Blog - Finished your 200hr Teacher Training? 5 Ways to Choose Continuing Education.
- 1 year ago
Finished your 200hr Teacher Training? 5 Ways to Choose Continuing Education.
Stuck on how to develop further? Tips on choosing a direction within the yoga field from a seasoned expert in personal growth Meera Watts.
Graduation day! You are a fully-fledged yoga instructor – you have taken the first step towards turning your passion into a career, or helping to supplement an existing career/lifestyle with a job that works with your hours. There is no doubt that while 200hr teacher training is a fantastic and comprehensive introduction yoga, it is certainly not the end of the journey.
Further education for health professionals is essential and yogis are no different. We are responsible for the wellbeing of our clients through the example we set, as well as our teaching. We need to be fulfilling this by constantly educating ourselves and growing. True yogis understand that yoga is about the mind, body and spirit connection and if we aren’t nourishing ours, how can we possibly receive the karmic benefits of helping others?
So, with a multitude of courses, retreats and workshops out there for yoga professionals to choose from, not to mention the expensive price tags, how do we find the right one?
1) What works for you?
A seemingly simple question, but something that is frequently overthought. Yogis can spend a lot of time and resources collecting all sorts of certificates with no end game in sight. An option is to look at where you want to be before you begin the path to further training.
Begin by honing your interest into one specific area and then keep all your studies dedicated to becoming a bona fide expert in this field. A strong foundation can be built upon and further diversification can spring from that.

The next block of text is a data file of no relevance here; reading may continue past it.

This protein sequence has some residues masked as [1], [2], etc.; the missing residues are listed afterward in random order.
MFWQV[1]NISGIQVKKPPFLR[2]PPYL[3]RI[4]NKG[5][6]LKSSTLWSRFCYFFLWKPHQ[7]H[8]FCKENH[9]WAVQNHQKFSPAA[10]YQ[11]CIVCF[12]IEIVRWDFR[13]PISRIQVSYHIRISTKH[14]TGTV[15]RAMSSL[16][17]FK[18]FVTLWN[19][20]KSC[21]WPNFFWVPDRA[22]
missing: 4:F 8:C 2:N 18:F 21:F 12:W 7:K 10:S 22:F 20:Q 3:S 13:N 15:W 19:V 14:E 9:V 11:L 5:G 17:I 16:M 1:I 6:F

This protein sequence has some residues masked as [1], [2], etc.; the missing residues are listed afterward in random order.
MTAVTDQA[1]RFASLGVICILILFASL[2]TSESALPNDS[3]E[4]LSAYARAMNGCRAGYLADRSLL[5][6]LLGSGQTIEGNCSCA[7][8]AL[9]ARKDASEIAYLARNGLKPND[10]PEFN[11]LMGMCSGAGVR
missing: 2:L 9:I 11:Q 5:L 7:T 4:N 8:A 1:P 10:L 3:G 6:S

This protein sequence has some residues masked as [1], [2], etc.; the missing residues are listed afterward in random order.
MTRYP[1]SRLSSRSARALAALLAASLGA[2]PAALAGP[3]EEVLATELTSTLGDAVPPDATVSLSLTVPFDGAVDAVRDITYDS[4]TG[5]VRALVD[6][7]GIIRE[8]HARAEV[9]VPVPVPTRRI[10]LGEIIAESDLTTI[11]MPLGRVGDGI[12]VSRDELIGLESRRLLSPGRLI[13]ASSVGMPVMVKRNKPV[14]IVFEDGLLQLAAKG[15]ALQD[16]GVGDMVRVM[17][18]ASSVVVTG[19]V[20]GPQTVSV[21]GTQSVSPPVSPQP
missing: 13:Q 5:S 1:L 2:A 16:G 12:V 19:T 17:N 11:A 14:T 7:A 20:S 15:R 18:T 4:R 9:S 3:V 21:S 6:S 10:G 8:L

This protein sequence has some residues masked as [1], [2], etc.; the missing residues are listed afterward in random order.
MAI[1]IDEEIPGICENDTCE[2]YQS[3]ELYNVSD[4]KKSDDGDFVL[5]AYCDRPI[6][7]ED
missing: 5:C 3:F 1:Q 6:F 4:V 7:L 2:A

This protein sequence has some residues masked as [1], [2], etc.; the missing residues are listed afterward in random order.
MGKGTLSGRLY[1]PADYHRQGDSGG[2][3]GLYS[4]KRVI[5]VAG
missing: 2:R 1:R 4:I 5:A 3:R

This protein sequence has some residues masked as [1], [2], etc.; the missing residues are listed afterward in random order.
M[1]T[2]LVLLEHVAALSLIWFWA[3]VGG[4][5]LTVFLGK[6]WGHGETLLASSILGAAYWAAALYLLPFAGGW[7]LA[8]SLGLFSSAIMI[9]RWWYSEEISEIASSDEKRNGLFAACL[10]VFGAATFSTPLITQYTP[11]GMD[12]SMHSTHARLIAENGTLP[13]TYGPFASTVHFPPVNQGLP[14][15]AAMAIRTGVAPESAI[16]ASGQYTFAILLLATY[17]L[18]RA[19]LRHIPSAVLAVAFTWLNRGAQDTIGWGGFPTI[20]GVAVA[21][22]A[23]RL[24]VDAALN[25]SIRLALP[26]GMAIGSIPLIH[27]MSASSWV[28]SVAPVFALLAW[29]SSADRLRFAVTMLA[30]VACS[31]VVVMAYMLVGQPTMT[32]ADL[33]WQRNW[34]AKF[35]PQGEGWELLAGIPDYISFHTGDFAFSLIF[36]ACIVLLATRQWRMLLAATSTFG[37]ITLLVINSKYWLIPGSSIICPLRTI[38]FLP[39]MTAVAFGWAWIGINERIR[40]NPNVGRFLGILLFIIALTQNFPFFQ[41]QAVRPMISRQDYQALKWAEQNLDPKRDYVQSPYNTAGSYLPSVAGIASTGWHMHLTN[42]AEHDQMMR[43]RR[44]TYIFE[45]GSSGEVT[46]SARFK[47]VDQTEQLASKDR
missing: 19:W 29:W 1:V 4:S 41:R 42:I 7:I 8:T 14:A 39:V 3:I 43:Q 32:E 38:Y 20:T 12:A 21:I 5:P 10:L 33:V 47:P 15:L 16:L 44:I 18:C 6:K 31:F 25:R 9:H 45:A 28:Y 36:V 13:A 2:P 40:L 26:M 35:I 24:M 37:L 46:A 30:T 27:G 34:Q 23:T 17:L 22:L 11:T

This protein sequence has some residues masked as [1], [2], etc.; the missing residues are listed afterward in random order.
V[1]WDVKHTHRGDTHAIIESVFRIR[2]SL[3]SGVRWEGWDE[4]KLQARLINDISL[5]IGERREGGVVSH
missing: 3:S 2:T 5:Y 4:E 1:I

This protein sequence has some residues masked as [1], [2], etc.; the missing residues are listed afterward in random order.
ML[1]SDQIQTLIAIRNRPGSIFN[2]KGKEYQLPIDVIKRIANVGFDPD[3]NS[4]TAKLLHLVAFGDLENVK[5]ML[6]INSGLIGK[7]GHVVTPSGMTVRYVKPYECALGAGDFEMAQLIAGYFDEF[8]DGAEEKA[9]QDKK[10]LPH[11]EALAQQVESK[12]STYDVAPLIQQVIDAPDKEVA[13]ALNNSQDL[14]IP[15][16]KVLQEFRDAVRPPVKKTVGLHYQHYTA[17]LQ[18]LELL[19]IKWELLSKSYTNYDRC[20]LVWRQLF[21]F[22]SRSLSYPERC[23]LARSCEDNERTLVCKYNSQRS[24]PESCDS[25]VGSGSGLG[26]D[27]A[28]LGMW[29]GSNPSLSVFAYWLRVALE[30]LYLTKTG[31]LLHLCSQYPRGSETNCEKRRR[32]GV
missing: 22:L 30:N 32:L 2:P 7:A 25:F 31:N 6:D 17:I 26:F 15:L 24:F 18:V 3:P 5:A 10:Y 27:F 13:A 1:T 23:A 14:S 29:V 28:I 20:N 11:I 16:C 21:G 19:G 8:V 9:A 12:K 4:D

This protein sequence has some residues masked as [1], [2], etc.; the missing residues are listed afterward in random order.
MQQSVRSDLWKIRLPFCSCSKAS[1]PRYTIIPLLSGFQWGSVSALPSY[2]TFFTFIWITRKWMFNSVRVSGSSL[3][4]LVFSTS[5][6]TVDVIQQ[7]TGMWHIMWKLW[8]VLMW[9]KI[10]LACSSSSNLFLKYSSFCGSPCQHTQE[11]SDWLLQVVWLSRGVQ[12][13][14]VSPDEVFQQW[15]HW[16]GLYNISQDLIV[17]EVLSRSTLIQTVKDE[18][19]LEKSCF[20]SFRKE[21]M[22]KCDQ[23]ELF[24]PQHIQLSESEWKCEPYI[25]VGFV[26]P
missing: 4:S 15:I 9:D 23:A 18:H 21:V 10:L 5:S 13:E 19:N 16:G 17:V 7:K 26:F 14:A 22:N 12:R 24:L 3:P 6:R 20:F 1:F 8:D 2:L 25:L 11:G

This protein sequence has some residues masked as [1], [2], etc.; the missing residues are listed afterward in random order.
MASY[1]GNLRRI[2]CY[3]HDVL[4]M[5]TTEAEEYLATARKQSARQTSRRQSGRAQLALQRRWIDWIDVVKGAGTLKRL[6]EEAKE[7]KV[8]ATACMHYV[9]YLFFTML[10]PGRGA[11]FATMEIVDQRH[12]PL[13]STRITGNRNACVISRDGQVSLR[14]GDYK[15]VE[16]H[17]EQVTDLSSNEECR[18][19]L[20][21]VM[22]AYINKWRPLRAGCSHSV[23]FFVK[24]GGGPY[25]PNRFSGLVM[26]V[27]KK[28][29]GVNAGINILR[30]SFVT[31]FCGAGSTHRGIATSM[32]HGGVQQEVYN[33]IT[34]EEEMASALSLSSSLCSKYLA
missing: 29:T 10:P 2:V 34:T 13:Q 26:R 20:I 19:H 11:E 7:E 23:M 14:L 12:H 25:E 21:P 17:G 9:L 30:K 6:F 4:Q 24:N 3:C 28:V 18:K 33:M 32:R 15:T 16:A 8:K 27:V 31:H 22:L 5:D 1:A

2) How do you choose what to specialise in?
Break this down into a primary and a collection of auxiliary strategies. Your primary should focus on you – what ignites your soul? What initially drew you to yoga? What do you love about the discipline?
Then build in the secondary factors – what would be beneficial to your business? What is cost effective? What fits with your time or target market?
Think carefully about really excites you and follow that with all your determination. The money will come.
3) What’s the perfect setting for your education?
You need to consider your lifestyle needs, costs and what you want to get out of your study. Let’s face it, a spiritual awakening is less likely to happen if you’ve got to run back to your bustling studio to catch up on all the admin you missed that day. You might need to get away from it all for that sort of development!
Check out all options: a retreat-based approach? Part-time? Long-term immersive course? There are a lot of options, pick the one that works best for you.
4) Research – research and more research!
This is your future, your career and your passion. You may have already heard of a trainer or your peers may have used them. Referrals are always a good start. Don’t be afraid to ask as many questions as you need, take a taster class or ask to sit in a lesson for an hour. Check out reviews online or you could even email a former student. Find out the class size and the amount of one to one coaching you will get.
Finally, after all this due diligence has been done, listen to your gut; is this teacher someone you respect and you feel you could grow with? If yes, go for it!
5) Daily practice is a key to success.
The training and the subsequent certificates will only take you so far. Self-discipline will be essential to ensure we stick to, refine and develop our own daily practice. We must find the time and determination to practice daily, incorporating all limbs of yoga to ensure balance and serenity in our lives.
Good luck with your further study and be the best version of yourself always!
Meera Watts is a yoga teacher, entrepreneur and mom. Her writing on yoga and holistic health has appeared in Elephant Journal, Yoganonymous, OMtimes and others. She’s also the founder and owner of Siddhi Yoga International.